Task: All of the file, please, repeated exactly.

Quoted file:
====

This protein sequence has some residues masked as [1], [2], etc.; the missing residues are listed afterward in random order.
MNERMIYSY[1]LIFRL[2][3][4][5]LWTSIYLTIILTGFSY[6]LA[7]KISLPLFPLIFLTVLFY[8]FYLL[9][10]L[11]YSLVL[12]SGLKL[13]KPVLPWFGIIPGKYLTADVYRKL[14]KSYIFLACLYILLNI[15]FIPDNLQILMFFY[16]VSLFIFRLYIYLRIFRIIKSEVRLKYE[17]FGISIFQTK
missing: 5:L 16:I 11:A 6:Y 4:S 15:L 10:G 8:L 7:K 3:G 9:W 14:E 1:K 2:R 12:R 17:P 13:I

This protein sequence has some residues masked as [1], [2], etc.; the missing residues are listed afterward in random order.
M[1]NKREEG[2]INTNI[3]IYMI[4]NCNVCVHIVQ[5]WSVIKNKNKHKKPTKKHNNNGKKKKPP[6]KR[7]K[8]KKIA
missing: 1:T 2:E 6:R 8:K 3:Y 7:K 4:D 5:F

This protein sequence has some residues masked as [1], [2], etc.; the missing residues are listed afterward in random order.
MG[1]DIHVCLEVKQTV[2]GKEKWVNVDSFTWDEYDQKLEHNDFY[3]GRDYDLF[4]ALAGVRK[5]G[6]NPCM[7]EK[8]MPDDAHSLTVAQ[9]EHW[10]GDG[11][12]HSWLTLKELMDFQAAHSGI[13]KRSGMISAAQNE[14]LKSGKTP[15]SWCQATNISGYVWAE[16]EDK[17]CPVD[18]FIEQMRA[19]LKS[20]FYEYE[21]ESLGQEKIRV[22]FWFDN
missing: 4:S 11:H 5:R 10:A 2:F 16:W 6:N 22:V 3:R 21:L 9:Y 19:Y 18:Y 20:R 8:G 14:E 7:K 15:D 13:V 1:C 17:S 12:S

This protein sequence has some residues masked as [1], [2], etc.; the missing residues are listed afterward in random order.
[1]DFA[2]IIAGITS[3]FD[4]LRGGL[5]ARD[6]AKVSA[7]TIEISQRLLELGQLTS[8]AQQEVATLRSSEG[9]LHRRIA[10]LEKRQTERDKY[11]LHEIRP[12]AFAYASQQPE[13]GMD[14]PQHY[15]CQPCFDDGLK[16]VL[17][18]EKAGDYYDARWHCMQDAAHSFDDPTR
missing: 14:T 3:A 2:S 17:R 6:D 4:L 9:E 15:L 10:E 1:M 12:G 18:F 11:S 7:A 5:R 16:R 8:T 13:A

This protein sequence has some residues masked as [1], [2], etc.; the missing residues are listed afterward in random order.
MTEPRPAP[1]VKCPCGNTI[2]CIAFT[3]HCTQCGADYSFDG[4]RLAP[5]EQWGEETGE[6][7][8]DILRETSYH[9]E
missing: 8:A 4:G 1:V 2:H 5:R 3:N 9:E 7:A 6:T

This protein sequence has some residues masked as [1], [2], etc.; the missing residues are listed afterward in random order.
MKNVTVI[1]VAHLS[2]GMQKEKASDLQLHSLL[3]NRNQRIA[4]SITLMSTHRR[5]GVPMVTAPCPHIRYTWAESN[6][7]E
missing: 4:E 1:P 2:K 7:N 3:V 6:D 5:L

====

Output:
This protein sequence has some residues masked as [1], [2], etc.; the missing residues are listed afterward in random order.
MNERMIYSY[1]LIFRL[2][3][4][5]LWTSIYLTIILTGFSY[6]LA[7]KISLPLFPLIFLTVLFY[8]FYLL[9][10]L[11]YSLVL[12]SGLKL[13]KPVLPWFGIIPGKYLTADVYRKL[14]KSYIFLACLYILLNI[15]FIPDNLQILMFFY[16]VSLFIFRLYIYLRIFRIIKSEVRLKYE[17]FGISIFQTK
missing: 5:L 16:I 11:A 6:Y 4:S 15:L 10:G 8:L 7:K 3:G 9:W 14:E 1:K 2:R 12:R 17:P 13:I

This protein sequence has some residues masked as [1], [2], etc.; the missing residues are listed afterward in random order.
M[1]NKREEG[2]INTNI[3]IYMI[4]NCNVCVHIVQ[5]WSVIKNKNKHKKPTKKHNNNGKKKKPP[6]KR[7]K[8]KKIA
missing: 1:T 2:E 6:R 8:K 3:Y 7:K 4:D 5:F

This protein sequence has some residues masked as [1], [2], etc.; the missing residues are listed afterward in random order.
MG[1]DIHVCLEVKQTV[2]GKEKWVNVDSFTWDEYDQKLEHNDFY[3]GRDYDLF[4]ALAGVRK[5]G[6]NPCM[7]EK[8]MPDDAHSLTVAQ[9]EHW[10]GDG[11][12]HSWLTLKELMDFQAAHSGI[13]KRSGMISAAQNE[14]LKSGKTP[15]SWCQATNISGYVWAE[16]EDK[17]CPVD[18]FIEQMRA[19]LKS[20]FYEYE[21]ESLGQEKIRV[22]FWFDN
missing: 4:S 11:H 5:R 10:A 2:F 16:W 6:N 22:V 3:R 21:L 9:Y 19:Y 18:Y 20:R 8:G 14:E 7:K 15:D 13:V 1:C 17:S 12:S

This protein sequence has some residues masked as [1], [2], etc.; the missing residues are listed afterward in random order.
[1]DFA[2]IIAGITS[3]FD[4]LRGGL[5]ARD[6]AKVSA[7]TIEISQRLLELGQLTS[8]AQQEVATLRSSEG[9]LHRRIA[10]LEKRQTERDKY[11]LHEIRP[12]AFAYASQQPE[13]GMD[14]PQHY[15]CQPCFDDGLK[16]VL[17][18]EKAGDYYDARWHCMQDAAHSFDDPTR
missing: 14:T 3:A 2:S 17:R 6:D 4:L 9:E 15:L 10:E 1:M 12:G 18:F 11:S 7:A 5:R 16:R 8:T 13:A

This protein sequence has some residues masked as [1], [2], etc.; the missing residues are listed afterward in random order.
MTEPRPAP[1]VKCPCGNTI[2]CIAFT[3]HCTQCGADYSFDG[4]RLAP[5]EQWGEETGE[6][7][8]DILRETSYH[9]E
missing: 8:A 4:G 1:V 2:H 5:R 3:N 9:E 7:A 6:T

This protein sequence has some residues masked as [1], [2], etc.; the missing residues are listed afterward in random order.
MKNVTVI[1]VAHLS[2]GMQKEKASDLQLHSLL[3]NRNQRIA[4]SITLMSTHRR[5]GVPMVTAPCPHIRYTWAESN[6][7]E
missing: 4:E 1:P 2:K 7:N 3:V 6:D 5:L